The Handmaid's Tale Book summary

Margaret Atwood




Margaret Atwood's dystopian masterpiece, "The Handmaid's Tale," has left an indelible mark on the literary world since its publication in 1985. Set in the near-future theocratic society of Gilead, the novel is a chilling exploration of gender oppression and religious extremism. Its success lies not only in its compelling narrative but also in its profound social commentary.

Atwood's narrative was inspired by the feminist movement of the 1970s and 1980s, where discussions about women's rights and autonomy were at the forefront. This context shaped the novel's plot, where fertile women, known as Handmaids, are forced into reproductive servitude. The book serves as a stark warning about the dangers of religious fundamentalism and the erosion of women's rights.

The reception of "The Handmaid's Tale" has been nothing short of remarkable. It has become a seminal work in feminist literature and has won numerous awards, including the Governor General's Award in Canada and the Arthur C. Clarke Award for Science Fiction. The novel's adaptation into a successful television series further solidified its impact on popular culture. Its continued relevance and ability to spark conversations about gender inequality, reproductive rights, and authoritarianism attest to its enduring power as a work of literature.


Plot Summary


The Handmaid’s Tale follows the account of a woman named Offred who is designated to the role of a breeder under the theocratic regime of Gilead. The nation-state of Gilead came into power when a group of Puritans overthrew the American government by assassinating the president and the congressmen. The government is led by a group of men who call themselves the Commanders, and they create a severely patriarchal society in which women do not have the right to own property. The dystopian setting of the world includes an extremely polluted environment which has had a severe impact on the fertility of women, while it is considered impossible for men to be sterile. The Commanders create a special class of citizens called the Handmaids, drawing inspiration from a biblical passage of Rachel and Leah, in which a wife offers her handmaid to her husband as a means for her to receive a child. The Handmaids of Gilead are women of viable reproductive capacity and their only role is to provide the commanders and their wives with children. The laws regarding sex are very strict, and men are not allowed to touch women unless they are awarded women by the regime.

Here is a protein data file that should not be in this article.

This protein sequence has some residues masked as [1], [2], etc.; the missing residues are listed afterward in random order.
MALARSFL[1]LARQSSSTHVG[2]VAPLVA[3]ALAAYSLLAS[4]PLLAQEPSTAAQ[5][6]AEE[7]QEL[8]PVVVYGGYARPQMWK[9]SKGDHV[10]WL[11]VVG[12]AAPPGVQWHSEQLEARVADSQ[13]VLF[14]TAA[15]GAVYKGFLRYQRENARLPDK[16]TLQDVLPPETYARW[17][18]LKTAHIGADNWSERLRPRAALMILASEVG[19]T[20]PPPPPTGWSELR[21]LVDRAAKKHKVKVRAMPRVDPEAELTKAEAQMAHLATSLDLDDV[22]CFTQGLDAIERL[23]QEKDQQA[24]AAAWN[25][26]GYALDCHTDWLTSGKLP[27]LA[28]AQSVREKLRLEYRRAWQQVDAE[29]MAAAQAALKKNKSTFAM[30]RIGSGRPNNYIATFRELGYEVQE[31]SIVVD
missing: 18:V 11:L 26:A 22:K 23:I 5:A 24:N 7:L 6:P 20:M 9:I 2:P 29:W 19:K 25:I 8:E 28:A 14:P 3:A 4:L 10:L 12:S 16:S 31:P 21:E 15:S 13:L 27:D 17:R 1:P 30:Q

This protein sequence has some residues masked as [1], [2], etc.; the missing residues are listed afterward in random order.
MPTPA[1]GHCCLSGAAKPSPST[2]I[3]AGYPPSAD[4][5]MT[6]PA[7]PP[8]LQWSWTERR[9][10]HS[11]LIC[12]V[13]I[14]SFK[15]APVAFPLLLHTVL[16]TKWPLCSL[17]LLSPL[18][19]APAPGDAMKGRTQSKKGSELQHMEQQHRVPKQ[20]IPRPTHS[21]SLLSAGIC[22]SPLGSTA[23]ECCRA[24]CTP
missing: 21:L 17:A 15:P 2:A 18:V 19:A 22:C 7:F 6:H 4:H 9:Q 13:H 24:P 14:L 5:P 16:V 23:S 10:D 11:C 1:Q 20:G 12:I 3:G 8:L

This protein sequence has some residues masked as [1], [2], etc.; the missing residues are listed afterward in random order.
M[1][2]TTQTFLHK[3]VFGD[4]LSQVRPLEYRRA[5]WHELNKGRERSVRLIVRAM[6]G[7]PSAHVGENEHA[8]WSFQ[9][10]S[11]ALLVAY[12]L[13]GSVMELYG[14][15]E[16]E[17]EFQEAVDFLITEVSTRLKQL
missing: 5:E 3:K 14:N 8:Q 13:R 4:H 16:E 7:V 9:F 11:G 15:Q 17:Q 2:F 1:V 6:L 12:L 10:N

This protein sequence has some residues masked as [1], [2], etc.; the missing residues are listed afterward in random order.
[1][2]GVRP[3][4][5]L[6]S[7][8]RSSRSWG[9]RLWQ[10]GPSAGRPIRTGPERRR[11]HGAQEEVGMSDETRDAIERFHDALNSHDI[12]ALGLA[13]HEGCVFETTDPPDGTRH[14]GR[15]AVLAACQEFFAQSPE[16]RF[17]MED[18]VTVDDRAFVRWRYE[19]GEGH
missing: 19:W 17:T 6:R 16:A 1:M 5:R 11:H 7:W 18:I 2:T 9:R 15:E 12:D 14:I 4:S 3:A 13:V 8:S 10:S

Offred begins her account from the days of a Red Centre, where she is psychologically conditioned by a group of abusive women called the Aunts. They are taught that the new regime is beneficial for them, while they are taught to hate their sexuality. As Offred moves from the training center to a Commander’s house, she is constantly reminded of her daughter and husband, Luke. They were both taken away from her when they attempted to escape Gilead. Offred serves the Commander and his wife, Serena Joy, an old woman who had once been a gospel singer and then a vocal advocate for Gilead. It is evident to Offred that Serena Joy hates her, but throughout her stay at the house, Offred develops a relationship with the Commander. He secretly arranges for her to meet him, since no relationship is allowed between them except sex. He treats her with kindness, plays games of Scrabble with her, and even gifts her lotion, a prized and illegal commodity. Offred develops a relationship with another Handmaid called Ofglen, who is part of a secret resistance called Mayday. She also develops a distant but magnetic relationship with the Commander’s driver, Nick.

The Commander eventually reveals to Offred that a Handmaid had lived in their house before her, but she had killed herself when Serena found out that the Commander shared a secret relationship with her. Offred continues with their relationship despite the danger and even accompanies him to a hotel, where the commanders commit debauchery with prostitutes in secret. She is unable to feel any true emotion for the Commander, however, she develops a loving affair with Nick. This affair begins when Serena suggests that they use Nick to impregnate her since the Commander may be sterile. Offred continues to see Nick after that first time and feels immensely in love with him. Ofglen attempts to use her to spy on the Commander, but she is soon discovered and she chooses to commit suicide. Serena learns about Offer’s relationship with the commander, but Offred is picked up by a van bearing the crest of the Gilead secret service. Nick assures Offred that the van is sent by Mayday and that she is being rescued. She goes along with them because she has no alternative, unaware of whether she is going towards danger or security.

  • Author(s)

    Margaret Atwood
  • Publication date


  • Language


  • Classification

    Feminist Literature

  • Pages





McClelland and Stewart